The Spy Who Raised Me by Ted Anderson and illustrated by Gianna Meola is a super-spy adventure and hilarious satire about the demands parents place on children. The story follows teenager Josie Black who can infiltrate any building and move like a martial artist. But no one told her that. When she discovers her mom secretly programmed her to be a special operative, spy family drama breaks out.
Author Ted Anderson joins us today to give us the inside scoop of how he wrote his new graphic novel!
Did you have trouble getting into the mind of a teenage girl?
Not as much as I expected—diving back into my teen years was pretty fun, actually!
Plus, the themes of the book fit right into a teenage mindset: pushing back against your parents’ expectations, discovering the parts of yourself that you’ve inherited from your parents, trying to find what you want to do as opposed to what you’re supposed to do, and so forth. So keeping those ideas in mind kept me pretty in tune with what my teenage self was like.
Were there any specific scenes you had fun writing?
There’s a bit in the middle where JB is, for the first time, in control of the situation and has some power she exerts over another character, and that was very cathartic to write. Up until that point, JB is being pushed around by various sides, so her getting to finally be the person in charge made for a fun scene to write.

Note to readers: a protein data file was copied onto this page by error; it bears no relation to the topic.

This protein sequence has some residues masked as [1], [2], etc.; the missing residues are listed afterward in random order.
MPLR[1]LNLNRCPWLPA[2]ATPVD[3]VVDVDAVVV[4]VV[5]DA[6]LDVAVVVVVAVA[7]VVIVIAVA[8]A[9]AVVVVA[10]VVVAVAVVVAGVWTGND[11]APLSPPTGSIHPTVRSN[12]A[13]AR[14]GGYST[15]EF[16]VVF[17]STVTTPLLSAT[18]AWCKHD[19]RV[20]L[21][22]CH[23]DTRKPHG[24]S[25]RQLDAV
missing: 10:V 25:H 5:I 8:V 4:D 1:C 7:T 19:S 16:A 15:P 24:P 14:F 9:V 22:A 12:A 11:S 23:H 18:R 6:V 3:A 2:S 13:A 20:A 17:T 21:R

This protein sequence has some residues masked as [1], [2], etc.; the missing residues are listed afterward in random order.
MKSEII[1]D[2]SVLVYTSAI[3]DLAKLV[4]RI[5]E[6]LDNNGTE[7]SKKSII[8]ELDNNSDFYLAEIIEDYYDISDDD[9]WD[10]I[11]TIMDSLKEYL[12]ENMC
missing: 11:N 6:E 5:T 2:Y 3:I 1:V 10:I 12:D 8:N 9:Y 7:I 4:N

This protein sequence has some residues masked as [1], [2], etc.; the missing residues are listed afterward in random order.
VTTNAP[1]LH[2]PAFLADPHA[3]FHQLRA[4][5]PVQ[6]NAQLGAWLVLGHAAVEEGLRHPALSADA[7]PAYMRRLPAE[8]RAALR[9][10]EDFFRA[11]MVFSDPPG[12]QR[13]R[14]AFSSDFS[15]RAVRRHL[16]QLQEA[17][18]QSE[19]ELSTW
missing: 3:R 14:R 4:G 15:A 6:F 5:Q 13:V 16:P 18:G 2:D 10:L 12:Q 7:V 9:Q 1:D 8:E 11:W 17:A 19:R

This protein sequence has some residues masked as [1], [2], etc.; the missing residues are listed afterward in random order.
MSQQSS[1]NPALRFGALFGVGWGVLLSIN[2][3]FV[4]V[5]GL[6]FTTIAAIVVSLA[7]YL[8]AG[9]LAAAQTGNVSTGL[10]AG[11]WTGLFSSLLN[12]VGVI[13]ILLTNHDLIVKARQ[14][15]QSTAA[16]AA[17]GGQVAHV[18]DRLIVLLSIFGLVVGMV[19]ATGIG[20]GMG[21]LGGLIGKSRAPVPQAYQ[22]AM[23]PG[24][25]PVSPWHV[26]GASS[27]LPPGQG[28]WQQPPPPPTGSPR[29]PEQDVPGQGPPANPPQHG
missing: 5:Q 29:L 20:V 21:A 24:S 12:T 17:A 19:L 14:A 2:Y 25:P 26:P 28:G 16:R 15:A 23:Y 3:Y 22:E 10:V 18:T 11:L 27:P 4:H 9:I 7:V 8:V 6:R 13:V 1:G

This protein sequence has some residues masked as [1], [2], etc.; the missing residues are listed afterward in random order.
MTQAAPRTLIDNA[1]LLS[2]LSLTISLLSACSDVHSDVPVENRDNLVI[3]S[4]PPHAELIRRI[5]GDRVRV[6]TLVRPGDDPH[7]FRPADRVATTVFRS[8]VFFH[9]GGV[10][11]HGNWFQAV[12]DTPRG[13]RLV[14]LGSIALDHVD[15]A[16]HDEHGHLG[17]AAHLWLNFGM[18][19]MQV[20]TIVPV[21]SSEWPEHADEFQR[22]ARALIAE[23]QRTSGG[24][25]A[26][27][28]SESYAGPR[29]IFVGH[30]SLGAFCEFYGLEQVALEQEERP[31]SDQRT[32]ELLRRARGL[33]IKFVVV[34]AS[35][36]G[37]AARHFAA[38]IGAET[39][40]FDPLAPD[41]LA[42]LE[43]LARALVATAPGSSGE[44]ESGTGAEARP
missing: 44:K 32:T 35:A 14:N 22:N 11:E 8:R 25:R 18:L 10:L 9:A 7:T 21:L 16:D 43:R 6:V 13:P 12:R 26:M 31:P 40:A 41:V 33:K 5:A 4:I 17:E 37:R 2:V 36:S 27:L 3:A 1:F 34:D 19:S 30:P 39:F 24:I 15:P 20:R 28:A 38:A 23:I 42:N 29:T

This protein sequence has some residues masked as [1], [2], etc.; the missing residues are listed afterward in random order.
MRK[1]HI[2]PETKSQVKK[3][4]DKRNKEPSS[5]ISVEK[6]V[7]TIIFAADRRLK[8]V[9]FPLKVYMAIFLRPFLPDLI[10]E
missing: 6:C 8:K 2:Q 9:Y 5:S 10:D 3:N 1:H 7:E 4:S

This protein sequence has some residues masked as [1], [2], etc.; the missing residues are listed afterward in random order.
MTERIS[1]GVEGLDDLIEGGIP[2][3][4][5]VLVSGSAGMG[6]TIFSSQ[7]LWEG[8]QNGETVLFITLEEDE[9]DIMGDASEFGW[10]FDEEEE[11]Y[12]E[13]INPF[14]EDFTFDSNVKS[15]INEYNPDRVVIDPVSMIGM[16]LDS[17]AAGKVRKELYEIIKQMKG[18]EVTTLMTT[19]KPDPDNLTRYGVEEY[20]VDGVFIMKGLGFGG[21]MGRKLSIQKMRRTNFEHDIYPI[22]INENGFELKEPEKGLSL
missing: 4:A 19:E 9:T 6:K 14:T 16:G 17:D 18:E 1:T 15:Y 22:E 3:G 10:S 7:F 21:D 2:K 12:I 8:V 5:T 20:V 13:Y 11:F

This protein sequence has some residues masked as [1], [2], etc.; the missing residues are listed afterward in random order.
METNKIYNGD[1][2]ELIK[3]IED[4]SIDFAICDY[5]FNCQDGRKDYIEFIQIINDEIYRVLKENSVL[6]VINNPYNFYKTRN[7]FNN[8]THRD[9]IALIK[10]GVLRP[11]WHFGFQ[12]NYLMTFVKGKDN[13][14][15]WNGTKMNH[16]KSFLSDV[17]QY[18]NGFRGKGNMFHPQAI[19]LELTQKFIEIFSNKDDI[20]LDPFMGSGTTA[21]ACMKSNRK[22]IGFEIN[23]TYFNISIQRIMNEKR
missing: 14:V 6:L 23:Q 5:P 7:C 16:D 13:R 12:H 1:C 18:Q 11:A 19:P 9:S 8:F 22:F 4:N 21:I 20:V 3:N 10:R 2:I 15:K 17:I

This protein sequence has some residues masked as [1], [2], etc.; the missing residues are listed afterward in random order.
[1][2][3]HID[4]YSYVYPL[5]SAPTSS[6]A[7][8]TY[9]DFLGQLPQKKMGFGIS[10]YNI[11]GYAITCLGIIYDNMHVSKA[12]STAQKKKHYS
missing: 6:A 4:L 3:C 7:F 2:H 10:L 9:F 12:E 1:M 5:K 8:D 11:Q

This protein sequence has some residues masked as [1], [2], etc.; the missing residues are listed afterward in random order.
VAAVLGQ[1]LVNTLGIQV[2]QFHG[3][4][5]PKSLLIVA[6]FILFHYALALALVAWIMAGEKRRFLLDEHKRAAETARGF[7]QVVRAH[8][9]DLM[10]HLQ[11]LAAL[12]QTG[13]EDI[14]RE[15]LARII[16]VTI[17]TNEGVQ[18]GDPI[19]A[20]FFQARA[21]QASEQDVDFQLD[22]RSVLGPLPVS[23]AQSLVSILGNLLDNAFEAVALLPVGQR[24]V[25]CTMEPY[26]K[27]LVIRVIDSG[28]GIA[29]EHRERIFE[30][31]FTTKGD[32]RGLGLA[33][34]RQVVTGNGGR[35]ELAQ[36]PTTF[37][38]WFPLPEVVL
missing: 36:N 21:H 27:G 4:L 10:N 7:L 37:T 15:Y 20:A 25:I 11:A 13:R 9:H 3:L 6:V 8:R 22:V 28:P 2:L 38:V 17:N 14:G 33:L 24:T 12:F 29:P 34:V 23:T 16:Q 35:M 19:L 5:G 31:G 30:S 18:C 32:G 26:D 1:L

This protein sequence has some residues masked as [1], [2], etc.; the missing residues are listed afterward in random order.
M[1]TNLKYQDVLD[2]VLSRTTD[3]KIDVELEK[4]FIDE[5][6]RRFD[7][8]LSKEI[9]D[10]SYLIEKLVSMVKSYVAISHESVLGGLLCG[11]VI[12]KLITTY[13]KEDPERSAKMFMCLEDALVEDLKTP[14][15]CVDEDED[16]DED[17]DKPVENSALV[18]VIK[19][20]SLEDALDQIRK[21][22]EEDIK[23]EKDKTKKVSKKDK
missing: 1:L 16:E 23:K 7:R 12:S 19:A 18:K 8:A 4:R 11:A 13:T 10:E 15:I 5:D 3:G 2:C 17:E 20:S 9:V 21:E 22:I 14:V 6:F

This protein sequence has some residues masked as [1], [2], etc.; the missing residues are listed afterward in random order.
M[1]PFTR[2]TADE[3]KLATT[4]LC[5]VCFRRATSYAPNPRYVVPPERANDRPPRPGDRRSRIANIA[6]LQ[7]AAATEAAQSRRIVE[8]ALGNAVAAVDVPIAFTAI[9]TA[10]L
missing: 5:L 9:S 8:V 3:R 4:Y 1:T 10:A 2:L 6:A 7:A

I also really loved working out the fight scenes—obviously the artist, Gianna Meola, was the “director” for those sequences, but I wanted to set them in cool places and give her opportunities for fun and exciting moments.
Where did JB’s name come from?
It’s a reference to three famous pop-culture spies: James Bond, Jason Bourne, and Jack Bauer. Someone pointed out the coincidence years ago, and I realized I had to use it in a story somewhere!
Are there any easter eggs in the book?
There are quite a few references to other books or movies about brainwashed spies. For example, there’s a character nicknamed “Baldy” in the book—that’s a reference to the character Dalby from The Ipcress File.
There’s also a point where someone suggests that JB play some solitaire, which is a reference to the classic book and film The Manchurian Candidate. And the football team at JB’s high school, the Fighting Kings, is a reference to the hypnotic trigger phrase in the TV show Avatar: The Last Airbender. Figuring out how to reference these books and movies was a fun exercise as I put together the script.
Watch this video to find out more about The Spy Who Raised Me
Connect with Ted
Ted Anderson will also be co-hosting a virtual Wordplay event at The Loft Literary Center! Don’t miss this free opportunity May 4, 2021 9 a.m.–10 a.m. Register here!
Praise for The Spy Who Raised Me
“An action-packed secret-agent story showing that kids really can do anything! Perfect for fans of the Spy School and Alex Rider series.”—Leila Sales, author of This Song Will Save Your Life
“You think your parents are strange? While The Spy Who Raised Me is a really fun read, underneath it all is the quintessential feeling that your family either loves you or might just destroy you.” —Jason Walz, author-artist of Last Pick
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If you love hearing authors and illustrators talk about their creative process, find more interviews on the blog!